Thats the hint that photon’s don’t have zero rest-mass. Its undefined. Its a very important lesson in relativity theory that I have seen scores of great luminaries who have completely forgotten and sidestepped as they have grown up.

Although the energy and momentum 3-vector of a particle alter with Lorentz transformation — i.e. change of inertial frames of reference, the quantity $p^2 = \frac{E^2}{c^2}-\vec{p}\,^2$ is Lorentz invariant, thats because as we have found earlier its the square of a 4-vector.

Thus 4-momentum magnitude is a conserved quantity under Lorentz transformation. Note that this conservation statement is different from the statement of energy conservation. Its fairly easy and not uncommon to confuse between the two.

### E. four force

Four force is defined as: $\boxed{K^{\mu} = \frac{dp^{\mu}}{d\tau}}$ where $p^{\mu}$ is the four-momentum. This four-force is also known as Minkowski force.

Lets see how favorably our formalism would be taken by Newton. Did Newton have reservations for Einstein. I know they didn’t meet, but time-travel anyone?

Newton’s law? Lets use the definition of four-momentum, four-velocity  etc that we have discussed. $p^{\mu}=m_0 \eta^{\mu}$ $\eta^{\mu}=\frac{dx^{\mu}}{d\tau}$.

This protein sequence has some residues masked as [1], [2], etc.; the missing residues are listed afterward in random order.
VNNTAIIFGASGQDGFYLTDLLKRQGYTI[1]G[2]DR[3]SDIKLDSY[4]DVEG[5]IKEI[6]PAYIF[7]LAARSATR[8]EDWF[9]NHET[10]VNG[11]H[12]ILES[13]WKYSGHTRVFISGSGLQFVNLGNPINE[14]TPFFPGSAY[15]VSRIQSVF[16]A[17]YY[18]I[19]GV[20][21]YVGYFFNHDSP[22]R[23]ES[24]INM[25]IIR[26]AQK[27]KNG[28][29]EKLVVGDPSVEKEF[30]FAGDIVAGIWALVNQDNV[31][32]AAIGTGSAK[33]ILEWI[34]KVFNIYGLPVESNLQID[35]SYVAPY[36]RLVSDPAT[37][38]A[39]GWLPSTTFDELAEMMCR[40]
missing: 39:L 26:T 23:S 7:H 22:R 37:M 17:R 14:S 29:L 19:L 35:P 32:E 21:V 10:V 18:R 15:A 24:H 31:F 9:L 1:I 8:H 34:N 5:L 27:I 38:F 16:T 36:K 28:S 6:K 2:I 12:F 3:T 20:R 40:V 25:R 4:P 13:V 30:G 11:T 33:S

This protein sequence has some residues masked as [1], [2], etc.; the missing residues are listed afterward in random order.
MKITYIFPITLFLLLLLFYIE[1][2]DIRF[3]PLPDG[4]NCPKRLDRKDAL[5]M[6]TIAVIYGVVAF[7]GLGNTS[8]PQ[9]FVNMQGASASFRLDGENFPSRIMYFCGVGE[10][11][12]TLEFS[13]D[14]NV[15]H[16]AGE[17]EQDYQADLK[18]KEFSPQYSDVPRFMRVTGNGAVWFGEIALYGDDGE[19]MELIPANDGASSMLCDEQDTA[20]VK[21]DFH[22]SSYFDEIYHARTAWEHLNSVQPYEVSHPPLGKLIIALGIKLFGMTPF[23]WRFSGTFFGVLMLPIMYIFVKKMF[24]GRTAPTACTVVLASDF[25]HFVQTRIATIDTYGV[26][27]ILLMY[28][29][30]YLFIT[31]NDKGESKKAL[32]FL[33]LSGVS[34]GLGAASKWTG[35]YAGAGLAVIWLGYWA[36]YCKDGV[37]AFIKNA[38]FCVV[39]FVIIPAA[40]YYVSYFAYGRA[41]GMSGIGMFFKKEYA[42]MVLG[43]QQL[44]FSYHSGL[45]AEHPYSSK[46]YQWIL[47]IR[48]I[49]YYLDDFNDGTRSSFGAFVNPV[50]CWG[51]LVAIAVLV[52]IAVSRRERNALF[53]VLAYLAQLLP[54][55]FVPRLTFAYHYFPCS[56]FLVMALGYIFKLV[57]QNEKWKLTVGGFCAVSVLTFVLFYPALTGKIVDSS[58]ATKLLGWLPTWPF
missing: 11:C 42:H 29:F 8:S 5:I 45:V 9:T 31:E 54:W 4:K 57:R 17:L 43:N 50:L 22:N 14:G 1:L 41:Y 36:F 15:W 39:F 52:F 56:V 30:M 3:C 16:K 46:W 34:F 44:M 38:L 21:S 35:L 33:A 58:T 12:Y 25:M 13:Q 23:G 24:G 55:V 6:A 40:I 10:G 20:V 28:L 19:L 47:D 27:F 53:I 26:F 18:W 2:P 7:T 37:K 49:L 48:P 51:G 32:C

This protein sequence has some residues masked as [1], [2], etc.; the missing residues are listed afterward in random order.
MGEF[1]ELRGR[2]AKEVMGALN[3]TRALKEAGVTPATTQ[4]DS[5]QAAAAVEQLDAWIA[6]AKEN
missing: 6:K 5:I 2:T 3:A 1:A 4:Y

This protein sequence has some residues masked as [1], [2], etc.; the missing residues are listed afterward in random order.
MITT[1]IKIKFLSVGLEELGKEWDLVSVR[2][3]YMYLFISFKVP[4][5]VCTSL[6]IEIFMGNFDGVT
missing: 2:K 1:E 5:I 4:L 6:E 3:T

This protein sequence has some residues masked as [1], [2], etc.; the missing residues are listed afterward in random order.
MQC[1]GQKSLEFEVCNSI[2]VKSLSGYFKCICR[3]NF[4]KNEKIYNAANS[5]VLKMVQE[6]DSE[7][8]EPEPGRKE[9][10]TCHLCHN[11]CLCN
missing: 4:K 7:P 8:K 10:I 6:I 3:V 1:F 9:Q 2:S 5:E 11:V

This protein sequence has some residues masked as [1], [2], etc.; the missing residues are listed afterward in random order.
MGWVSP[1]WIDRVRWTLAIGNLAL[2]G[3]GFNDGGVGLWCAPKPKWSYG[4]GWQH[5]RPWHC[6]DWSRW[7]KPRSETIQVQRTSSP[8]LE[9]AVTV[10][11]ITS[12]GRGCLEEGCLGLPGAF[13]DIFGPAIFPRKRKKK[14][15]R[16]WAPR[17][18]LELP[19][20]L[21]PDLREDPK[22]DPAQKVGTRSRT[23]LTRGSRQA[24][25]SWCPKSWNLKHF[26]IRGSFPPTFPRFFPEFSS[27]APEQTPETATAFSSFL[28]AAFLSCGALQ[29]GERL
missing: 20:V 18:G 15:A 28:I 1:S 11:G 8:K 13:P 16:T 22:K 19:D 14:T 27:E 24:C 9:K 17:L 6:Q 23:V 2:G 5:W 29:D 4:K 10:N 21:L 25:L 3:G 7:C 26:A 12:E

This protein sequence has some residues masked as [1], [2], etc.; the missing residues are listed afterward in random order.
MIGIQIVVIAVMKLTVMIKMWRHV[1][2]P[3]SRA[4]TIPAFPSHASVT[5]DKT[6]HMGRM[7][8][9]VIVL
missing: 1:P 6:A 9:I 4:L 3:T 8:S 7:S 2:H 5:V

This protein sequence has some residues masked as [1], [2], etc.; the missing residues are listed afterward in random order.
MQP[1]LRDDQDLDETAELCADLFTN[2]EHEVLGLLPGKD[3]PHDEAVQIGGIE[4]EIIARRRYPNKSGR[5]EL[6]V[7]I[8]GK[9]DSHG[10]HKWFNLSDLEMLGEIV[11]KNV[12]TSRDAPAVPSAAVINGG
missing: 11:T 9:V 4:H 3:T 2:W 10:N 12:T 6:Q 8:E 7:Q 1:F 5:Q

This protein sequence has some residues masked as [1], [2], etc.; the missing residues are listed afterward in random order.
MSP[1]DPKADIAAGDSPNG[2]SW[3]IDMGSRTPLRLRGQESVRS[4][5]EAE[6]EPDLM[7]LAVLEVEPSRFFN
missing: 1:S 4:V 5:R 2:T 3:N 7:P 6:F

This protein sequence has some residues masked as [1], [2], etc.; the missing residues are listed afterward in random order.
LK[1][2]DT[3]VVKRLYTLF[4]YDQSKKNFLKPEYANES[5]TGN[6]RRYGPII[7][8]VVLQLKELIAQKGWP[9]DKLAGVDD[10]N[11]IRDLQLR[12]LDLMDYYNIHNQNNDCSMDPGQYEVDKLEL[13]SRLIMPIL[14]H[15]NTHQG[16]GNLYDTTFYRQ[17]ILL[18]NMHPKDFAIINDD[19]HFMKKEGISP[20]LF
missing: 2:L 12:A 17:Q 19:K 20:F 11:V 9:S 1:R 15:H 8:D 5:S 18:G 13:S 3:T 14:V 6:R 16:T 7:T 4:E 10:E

So $\boxed{K^{\mu} = m_0 \frac{d\eta^{\mu}}{d\tau} = m_0 \omega ^{\mu}=m_0 \frac{d^2 x^{\mu}}{d\tau^2}}$ where $\omega ^{\mu}$ is the four acceleration, as we have discussed earlier.

We see that Einstein is in good books of Newton. Newton’s law is valid. Four-force is rest-mass times four-acceleration. Also there is a secondary form of Newton’s law, force as the time rate of change of momentum, the so called alternative form of second law of Newton. But we see a gamma (Lorentz factor) here. Gammas have the purported responsibility of bringing consistency in the frame work of theory of relativity. $\boxed{K^{\mu} = \frac{dt}{d\tau} \frac{dp^{\mu}}{dt} = \gamma \frac{dp^{\mu}}{dt}}$.

Lets now discuss a little about the spatial components and the temporal components of the four-force.

Spatial component of four force. Its given by $K^i = \gamma \frac{dp^i}{dt}= \gamma F^i$ where the indices $i = 1,\, 2, \,3$ run over ordinary Cartesian coordinate axes, $x, \,y, \,z$. The i-th component of the 3-force is given by: $F^i =\frac{dp^i}{dt}$.

So, the spatial component of the four-force is given by $\vec{K}=\frac{\vec{F}}{\sqrt{1-v^2/c^2}}=\gamma \vec{F}$ in terms of the 3-dimensional force.

Similarly we have the time component.

Temporal component of four force $K^0 = \gamma \frac{dp^0}{dt}= \gamma \frac{d}{dt}(mc)=\frac{\gamma}{c}\frac{dE}{dt}$. $\frac{dE}{dt}$ is the rate at which energy is gained by the particle, what we call the power in ordinary mechanics. So $\frac{dE}{dt}=\vec{F}.\vec{v}$ and the temporal component is given by $K^0 = \frac{\gamma}{c}\vec{F}\cdot\vec{v}$.

The full four-vector form of the four-force is then: $\boxed{K^{\mu} = (\frac{\gamma}{c} \vec{F}\cdot\vec{v}, \gamma \vec{F})}$.